Many different things can be said about what is clean and what makes a city “clean.” A clean city does not always imply that one may eat off the sidewalks or streets.
A clean city may be defined by the absence of litter on the streets, the availability of clean water, or the quality of the air — or all three.
For a city to be clean, the problems that lead to dirty and unhealthy places to live need to be fixed. This involves trash management, building transportation infrastructure that is energy-efficient and environmentally friendly, avoiding littering, and enacting sanitation legislation.
Pollution is a significant aspect of evaluating a city’s cleanliness. Pollution is the release of toxins into the air and environment that have negative consequences.
Air pollution causes lung cancer, cardiovascular illness, chronic obstructive pulmonary disease, and other major health problems in both the environment and the human body.
There are a lot of variables that contribute to the degree of pollution experienced by cities across the globe. Cities have been working on green programs for numerous years to introduce greener modes of transportation, and procedures, and decrease pollution levels.
In the United States, Congress enacted multiple Clean Air Acts to enact stronger pollution rules, resulting in significant reductions in pollution levels such as carbon dioxide and particle emissions.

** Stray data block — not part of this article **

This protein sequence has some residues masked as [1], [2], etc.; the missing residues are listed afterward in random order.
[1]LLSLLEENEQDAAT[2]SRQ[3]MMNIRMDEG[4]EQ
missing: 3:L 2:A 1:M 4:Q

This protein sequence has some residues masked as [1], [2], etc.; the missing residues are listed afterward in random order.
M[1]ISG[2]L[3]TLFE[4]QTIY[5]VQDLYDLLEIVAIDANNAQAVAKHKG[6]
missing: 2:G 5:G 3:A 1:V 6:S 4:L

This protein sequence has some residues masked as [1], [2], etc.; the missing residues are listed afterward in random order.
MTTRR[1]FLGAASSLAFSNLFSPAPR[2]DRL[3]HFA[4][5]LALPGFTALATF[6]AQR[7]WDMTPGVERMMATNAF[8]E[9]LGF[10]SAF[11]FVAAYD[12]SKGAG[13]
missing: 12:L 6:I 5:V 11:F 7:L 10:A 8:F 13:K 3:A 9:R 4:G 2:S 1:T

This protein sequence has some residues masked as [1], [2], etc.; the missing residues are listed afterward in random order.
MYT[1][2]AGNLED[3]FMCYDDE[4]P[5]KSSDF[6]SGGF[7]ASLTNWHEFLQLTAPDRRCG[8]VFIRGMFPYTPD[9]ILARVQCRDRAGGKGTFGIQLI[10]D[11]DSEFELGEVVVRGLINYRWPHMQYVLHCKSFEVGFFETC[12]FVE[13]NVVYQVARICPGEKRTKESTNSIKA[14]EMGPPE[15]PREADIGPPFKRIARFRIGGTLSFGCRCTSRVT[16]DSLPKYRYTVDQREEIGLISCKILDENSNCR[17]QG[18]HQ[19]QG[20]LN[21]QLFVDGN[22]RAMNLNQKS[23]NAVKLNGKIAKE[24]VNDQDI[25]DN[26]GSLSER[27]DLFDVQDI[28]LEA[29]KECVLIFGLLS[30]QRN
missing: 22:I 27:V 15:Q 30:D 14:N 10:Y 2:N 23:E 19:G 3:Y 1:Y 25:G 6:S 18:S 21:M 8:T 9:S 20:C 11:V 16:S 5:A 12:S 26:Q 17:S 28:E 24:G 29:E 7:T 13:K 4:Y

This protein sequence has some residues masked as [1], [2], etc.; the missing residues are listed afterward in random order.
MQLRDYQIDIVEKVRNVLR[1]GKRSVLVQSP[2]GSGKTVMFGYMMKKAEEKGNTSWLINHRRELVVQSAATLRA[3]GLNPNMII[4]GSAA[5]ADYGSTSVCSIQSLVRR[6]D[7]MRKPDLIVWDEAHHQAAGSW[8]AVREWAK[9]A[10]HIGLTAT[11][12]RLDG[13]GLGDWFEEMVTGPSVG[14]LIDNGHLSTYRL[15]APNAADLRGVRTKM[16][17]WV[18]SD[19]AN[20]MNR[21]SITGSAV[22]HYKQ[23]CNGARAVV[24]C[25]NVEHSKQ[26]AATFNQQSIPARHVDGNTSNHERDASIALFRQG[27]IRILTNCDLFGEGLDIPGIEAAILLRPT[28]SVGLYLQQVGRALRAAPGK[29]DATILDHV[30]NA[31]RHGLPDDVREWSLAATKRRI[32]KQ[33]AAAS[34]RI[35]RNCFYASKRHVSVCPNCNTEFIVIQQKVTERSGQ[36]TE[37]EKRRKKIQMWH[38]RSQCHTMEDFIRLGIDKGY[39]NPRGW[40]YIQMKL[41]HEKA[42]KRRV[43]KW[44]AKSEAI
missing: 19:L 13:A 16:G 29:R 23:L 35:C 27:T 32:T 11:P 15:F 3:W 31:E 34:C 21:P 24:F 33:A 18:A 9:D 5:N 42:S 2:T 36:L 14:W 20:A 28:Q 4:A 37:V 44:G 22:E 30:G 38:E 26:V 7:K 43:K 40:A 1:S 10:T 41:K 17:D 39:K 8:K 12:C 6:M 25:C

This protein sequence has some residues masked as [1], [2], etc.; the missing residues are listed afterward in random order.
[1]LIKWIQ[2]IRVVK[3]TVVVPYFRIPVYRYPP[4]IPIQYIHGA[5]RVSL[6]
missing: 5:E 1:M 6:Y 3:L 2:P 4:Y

Best Life looked at 200 of the world’s most populous cities to see which were the cleanest.
Air pollution levels (both PM10 and PM2.5), Mercer’s quality of life rating, the country’s Environmental Performance Index, and if the city appeared in Monocle’s Quality of Life survey were all considered. Not every city on the list is ranked by Mercer and Monocle.
The world’s cleanest cities (and their clean city ratings) are based on these data points:
- London, England, United Kingdom (74.94)
- Paris, France (74.90)
- New York City, New York, United States (74.89)
- Madrid, Spain (72.66)
- Auckland, New Zealand (71.97)
- Hamburg, Germany (71.32)
- Barcelona, Spain (70.46)
- Berlin, Germany (70.28)
- Vienna, Austria (70.17)
- Sapporo, Japan (68.89)
The cleanest city in the world is London, which is in the United Kingdom. London receives a 74.94 overall clean city score and a 79.89 Environmental Performance Index score.
Following that are Paris and New York City. Many people may be surprised to learn that New York Metropolis is the most populous and densely inhabited city in the United States, with a population of over 8.3 million people and a density of 27,755 people per square mile.
Keeping cities clean is difficult since they house around 55 percent of the world’s population, making them the densely inhabited locations on the planet.
With urban populations predicted to reach 68 percent of the world population in the next several decades, both governments and citizens must work hard to maintain city cleanliness and quality.
Cleanest Cities in the World by Population 2022
|City||Country||PM2.5 (µg/m³)||Clean City Score||Monocle Qual. of Life Rank||Env. Perf. Score||Mercer Score|
|New York||United States||9||74.89||79.89||44|
|Los Angeles||United States||11||64.99||71.19||58|
|Rio de Janeiro||Brazil||16||47.7||60.7||118|
|New Taipei City||Taiwan||19||63.44||72.84|